The Humane Society of the United States and two of its in-house lawyers are being sued under federal anti-racketeering (RICO) laws. The lawsuit, brought by Ringling Bros. owner Feld Entertainment, alleges that a suit brought by animal rights groups over 10 years ago regarding the treatment of circus elephants was malicious and involved illegal witness payments and bribery. Heavy charges.
This first lawsuit—not the RICO one—was dismissed in 2009. The animal-rights plaintiffs lost in a devastating way when the judge threw out the case and found that the plaintiffs’ key witness had lied to the court and been paid quietly by the plaintiffs. Now the animal-rights plaintiffs are fighting over how much they have to pay in attorney fees, with bankruptcy potentially on the line.
The National Law Journal reports that the Fund, along with the Animal Welfare Institute and Born Free USA, filed a whiny response this week to Feld’s request for $25 million in attorney fees, calling it “ridiculous” and claiming that such a penalty could financially ruin them. They propose to pay about $2 million instead.
Should we shed a tear for their plight? No.
Here are the facts: These groups pursued a lawsuit against Feld for years. Not only did they lose the suit, but the key witness lied to the court. Not only did he lie, but he was paid by the animal rights activists—making him a “paid plaintiff” who was “not credible,” according to the court. Not only that, but the conduct in this lawsuit was so egregious that the court sanctioned a lawyer for the animal rights groups and her law firm.
The Fund for Animals claims that its ability to pay, even if it dips into reserves, isn’t more than $1.2 million. This is a joke. The Fund merged with HSUS in 2005. HSUS, with $200 million in assets, could easily cover the Fund’s legal obligations if it wanted to.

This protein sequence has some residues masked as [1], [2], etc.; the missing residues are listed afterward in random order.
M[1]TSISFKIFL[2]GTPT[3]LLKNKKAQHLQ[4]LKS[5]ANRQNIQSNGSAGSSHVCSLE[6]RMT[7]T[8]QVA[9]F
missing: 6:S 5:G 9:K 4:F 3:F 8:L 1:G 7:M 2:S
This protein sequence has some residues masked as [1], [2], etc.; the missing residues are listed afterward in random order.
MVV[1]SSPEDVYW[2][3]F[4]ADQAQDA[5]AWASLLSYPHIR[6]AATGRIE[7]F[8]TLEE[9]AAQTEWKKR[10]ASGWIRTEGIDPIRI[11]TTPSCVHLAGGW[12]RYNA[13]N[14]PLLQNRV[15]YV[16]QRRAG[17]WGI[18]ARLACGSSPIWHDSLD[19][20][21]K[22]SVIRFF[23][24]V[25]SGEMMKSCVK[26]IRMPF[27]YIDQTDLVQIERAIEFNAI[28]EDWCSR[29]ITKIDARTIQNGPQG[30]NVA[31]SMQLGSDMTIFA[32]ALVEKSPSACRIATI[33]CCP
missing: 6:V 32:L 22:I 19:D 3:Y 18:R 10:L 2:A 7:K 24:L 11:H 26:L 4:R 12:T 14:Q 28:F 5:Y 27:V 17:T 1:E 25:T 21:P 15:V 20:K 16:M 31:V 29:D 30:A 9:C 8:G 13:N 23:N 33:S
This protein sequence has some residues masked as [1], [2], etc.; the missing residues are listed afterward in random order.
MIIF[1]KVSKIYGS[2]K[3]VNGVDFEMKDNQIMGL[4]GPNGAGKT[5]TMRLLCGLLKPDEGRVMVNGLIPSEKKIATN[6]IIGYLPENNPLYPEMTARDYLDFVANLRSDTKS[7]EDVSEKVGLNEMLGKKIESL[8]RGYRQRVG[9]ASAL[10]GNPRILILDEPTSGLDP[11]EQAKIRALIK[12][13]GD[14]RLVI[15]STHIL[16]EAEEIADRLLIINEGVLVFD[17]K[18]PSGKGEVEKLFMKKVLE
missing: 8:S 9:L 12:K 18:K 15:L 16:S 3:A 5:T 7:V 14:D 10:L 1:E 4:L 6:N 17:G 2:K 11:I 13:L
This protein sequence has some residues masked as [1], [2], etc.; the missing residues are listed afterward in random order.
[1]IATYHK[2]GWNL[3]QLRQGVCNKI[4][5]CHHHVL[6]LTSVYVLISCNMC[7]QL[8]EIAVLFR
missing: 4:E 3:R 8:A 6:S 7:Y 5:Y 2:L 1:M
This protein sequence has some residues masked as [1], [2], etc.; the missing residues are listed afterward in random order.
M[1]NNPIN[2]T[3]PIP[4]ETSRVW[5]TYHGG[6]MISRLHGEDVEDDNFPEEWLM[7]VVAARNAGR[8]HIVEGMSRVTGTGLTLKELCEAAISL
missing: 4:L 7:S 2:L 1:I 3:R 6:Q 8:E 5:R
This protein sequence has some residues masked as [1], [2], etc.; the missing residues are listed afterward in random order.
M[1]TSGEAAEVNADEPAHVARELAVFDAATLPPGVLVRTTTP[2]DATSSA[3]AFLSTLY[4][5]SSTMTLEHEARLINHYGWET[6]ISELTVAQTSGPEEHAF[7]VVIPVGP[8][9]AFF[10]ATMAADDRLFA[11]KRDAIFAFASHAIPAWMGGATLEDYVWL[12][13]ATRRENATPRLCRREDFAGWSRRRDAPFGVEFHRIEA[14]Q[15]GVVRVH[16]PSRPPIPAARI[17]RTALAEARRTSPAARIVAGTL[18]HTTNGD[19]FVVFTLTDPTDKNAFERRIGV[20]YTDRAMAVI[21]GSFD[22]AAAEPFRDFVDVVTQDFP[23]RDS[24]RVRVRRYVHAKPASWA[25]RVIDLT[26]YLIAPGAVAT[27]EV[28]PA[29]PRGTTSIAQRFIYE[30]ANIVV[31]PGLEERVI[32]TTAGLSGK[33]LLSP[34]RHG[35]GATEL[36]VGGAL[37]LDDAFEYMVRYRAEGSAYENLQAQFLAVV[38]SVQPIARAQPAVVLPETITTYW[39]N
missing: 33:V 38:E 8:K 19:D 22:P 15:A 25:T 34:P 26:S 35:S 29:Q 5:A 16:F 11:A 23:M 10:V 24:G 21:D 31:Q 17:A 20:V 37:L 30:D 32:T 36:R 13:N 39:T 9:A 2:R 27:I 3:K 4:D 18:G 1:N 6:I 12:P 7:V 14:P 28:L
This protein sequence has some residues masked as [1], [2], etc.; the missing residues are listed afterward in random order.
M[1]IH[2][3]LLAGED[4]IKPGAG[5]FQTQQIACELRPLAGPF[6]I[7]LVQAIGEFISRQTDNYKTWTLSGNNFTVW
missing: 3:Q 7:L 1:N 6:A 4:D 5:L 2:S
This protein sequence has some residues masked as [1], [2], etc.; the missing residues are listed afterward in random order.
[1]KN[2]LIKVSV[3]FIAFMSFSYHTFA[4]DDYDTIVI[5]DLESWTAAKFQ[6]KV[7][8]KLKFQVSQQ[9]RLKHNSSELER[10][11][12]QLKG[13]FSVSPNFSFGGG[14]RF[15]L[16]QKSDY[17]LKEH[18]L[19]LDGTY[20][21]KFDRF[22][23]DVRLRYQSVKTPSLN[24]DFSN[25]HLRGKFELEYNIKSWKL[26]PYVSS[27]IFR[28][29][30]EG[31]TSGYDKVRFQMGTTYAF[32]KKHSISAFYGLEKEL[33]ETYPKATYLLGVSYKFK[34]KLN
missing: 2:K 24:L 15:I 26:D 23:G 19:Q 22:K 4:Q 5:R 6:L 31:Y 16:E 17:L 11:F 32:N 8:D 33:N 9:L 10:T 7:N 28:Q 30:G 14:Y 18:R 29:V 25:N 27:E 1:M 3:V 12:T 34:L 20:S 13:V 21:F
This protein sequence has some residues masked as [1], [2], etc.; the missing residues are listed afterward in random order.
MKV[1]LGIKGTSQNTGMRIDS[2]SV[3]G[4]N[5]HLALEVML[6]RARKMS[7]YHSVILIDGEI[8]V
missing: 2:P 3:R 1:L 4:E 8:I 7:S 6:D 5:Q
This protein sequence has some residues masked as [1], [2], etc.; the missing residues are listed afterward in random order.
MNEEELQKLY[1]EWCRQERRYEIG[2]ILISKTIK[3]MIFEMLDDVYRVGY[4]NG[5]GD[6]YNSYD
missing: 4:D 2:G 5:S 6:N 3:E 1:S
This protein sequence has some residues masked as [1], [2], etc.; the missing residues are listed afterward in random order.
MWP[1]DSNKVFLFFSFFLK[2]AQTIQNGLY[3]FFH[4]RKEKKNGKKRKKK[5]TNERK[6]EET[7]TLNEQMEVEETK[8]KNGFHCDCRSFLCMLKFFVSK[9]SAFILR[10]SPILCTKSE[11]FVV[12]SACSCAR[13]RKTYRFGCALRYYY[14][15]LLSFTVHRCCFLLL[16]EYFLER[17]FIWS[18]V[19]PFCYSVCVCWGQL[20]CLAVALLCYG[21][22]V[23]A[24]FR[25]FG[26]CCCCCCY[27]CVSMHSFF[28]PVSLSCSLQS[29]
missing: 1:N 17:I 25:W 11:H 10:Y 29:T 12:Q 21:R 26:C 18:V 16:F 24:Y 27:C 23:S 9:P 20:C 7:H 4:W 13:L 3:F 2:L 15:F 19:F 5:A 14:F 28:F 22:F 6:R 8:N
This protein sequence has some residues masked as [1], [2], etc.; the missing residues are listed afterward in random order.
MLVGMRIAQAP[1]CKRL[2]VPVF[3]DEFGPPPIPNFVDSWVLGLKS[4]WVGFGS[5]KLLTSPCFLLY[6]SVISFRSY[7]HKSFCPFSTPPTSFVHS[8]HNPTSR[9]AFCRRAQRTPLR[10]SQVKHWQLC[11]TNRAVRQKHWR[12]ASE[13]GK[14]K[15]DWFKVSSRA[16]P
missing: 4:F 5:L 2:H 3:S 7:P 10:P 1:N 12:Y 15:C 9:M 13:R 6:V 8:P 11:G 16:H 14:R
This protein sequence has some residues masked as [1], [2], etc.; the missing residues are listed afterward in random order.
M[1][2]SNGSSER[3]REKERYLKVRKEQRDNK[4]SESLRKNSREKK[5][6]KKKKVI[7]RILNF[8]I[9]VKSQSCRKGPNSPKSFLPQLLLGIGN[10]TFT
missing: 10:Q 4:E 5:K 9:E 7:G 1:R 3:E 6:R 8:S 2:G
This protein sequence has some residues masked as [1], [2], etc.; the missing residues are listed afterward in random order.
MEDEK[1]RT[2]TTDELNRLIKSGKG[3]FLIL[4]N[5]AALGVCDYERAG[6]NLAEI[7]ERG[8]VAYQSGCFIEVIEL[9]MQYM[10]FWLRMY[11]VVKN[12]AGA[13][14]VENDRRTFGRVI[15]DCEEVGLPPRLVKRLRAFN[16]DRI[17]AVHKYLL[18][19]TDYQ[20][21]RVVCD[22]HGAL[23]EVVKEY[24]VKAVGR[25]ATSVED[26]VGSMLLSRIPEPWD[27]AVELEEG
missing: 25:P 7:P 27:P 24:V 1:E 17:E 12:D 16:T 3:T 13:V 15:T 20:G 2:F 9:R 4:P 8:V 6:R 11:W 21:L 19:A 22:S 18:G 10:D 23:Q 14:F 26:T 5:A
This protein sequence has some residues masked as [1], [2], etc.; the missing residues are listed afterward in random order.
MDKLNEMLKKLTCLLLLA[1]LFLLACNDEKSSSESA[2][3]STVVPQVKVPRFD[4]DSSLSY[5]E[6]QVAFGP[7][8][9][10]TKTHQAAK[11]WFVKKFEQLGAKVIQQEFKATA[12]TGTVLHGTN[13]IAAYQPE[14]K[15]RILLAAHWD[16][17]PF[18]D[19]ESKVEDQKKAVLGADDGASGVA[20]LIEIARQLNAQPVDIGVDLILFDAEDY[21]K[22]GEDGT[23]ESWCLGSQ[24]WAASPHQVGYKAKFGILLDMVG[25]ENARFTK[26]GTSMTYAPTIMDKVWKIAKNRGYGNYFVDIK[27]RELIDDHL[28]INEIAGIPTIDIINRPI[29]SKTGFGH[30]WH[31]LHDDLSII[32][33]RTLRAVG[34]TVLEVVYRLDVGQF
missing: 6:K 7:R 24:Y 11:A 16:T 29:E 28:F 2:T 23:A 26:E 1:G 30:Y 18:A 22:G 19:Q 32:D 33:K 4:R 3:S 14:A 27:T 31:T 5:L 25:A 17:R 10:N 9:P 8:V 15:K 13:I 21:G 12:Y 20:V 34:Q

Whether HSUS is legally liable for the legal fees is still up for debate before the court. Feld is pushing for this, HSUS is opposing this, and the court has yet to rule—though we must say Feld’s assertions as to why HSUS should be a party make for good reading. (Feld calls HSUS’s attempts to distance itself from its affiliate “the ventriloquist blaming the dummy.”)
Amusingly, HSUS is suggesting that it may have been defrauded by the Fund for Animals. But if that was true, consider this: Mike Markarian was president of the Fund for Animals when it merged with HSUS. He’s now the Chief Program and Policy Officer at HSUS, a position right below CEO Wayne Pacelle. Would HSUS keep Markarian on staff if it thought that his group defrauded HSUS? Please.
This lawsuit has gone on for years. It was filed in 2003, and it wasn’t decided until the end of 2009. There are still motions being filed in 2014, as evidenced by this latest one. That all adds up tobeaucoup legal bills. To let the Fund for Animals and other plaintiffs off the hook with a $2 million judgment would gloss over the real expenses incurred by the circus.
The ASPCA settled both suits—including any liability for attorney fees—for $9.3 million in 2012. That may be a steal in hindsight. The HSUS affiliate Fund for Animals should have to pay its full responsibility for its role in this bogus lawsuit. If it and other animal rights groups go bankrupt, then tough luck. You reap what you sue.